The “world’s largest” pilot plant for CO2-neutral production of hydrogen has commenced operation at the voestalpine site in Linz, Austria.
The new plant has a capacity of over six megawatts and is currently regarded as the most effective and state-of-the-art facility of its type. The facility will test whether the technology deployed to produce green hydrogen is suitable for use on an industrial scale.
The project, which received €18m in EU funding, will also investigate the potential to provide network services and potentially compensate for fluctuations in the power grid.
“We have set ourselves a clear goal of greater direct avoidance of CO2 emissions in steel manufacturing over the coming years,” said Herbert Eibensteiner, Chairman of the Management Board of voestalpine AG.
“With the start of operations at the world’s largest hydrogen pilot plant at our site in Linz, we have succeeded in taking a significant step towards driving this technological transformation.”
Overtime, voestalpine is striving to successfully increase the use of green hydrogen within the steel production processing, allowing the group to reduce its CO2 emissions by over 80% by 2050.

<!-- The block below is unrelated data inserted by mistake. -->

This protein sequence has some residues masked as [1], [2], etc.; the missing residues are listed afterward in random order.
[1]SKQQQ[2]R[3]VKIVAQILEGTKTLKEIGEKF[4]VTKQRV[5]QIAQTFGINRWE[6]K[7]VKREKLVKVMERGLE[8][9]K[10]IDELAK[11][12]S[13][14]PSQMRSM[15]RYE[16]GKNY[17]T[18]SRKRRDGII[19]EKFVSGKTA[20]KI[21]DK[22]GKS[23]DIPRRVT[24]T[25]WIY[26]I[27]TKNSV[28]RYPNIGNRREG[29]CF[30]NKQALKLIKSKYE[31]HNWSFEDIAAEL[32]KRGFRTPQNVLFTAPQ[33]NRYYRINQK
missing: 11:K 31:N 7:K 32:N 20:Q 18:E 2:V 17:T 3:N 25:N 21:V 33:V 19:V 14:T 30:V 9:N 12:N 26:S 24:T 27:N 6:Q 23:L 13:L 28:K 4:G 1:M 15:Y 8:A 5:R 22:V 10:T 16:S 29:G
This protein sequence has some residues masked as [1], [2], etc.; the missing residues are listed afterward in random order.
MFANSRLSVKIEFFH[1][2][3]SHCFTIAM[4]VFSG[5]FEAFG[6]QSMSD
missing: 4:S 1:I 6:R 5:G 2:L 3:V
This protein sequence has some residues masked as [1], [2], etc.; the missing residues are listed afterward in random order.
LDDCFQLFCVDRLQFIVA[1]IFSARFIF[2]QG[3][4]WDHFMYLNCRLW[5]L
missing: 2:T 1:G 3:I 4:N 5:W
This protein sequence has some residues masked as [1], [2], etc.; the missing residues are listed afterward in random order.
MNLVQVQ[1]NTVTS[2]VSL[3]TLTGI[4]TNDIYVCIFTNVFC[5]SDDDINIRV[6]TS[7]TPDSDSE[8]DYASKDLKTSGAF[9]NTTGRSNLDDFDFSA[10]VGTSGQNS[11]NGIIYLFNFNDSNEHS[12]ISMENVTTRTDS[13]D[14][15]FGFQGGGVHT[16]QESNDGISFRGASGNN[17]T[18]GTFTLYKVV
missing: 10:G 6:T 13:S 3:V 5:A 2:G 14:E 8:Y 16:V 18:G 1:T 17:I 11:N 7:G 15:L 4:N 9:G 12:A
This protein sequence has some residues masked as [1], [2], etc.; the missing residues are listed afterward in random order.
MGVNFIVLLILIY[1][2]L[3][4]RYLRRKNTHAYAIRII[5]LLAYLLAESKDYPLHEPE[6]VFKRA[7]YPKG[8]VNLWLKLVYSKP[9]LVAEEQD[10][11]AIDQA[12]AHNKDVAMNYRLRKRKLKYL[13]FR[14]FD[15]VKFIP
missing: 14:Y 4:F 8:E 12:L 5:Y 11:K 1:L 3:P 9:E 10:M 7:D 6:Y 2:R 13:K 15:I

“This plant uses renewable energy to split water into its constituent parts, hydrogen and oxygen. The process creates a huge potential to decarbonise the energy and economic system and make it more flexible,” said Wolfgang Hesoun, Chairman of the Management Board of Siemens AG Österreich (Siemens Austria).
Electrolysis can also be used to support the power grid, by extracting excess power from the grid as required, an important factor in view of the increasing fluctuation in power generated by renewables.
“The use of green hydrogen is both a win-win situation for power generation and industry, and a perfect example of sector coupling through electrification,” said Wolfgang Anzengruber, VERBUND CEO.
As part of the EU-funded H2FUTURE project, partners voestalpine, VERBUND, Siemens, Austrian Power Grid, K1-MET and TNO are researching into industrial production of green hydrogen to replace fossil fuels in steel production.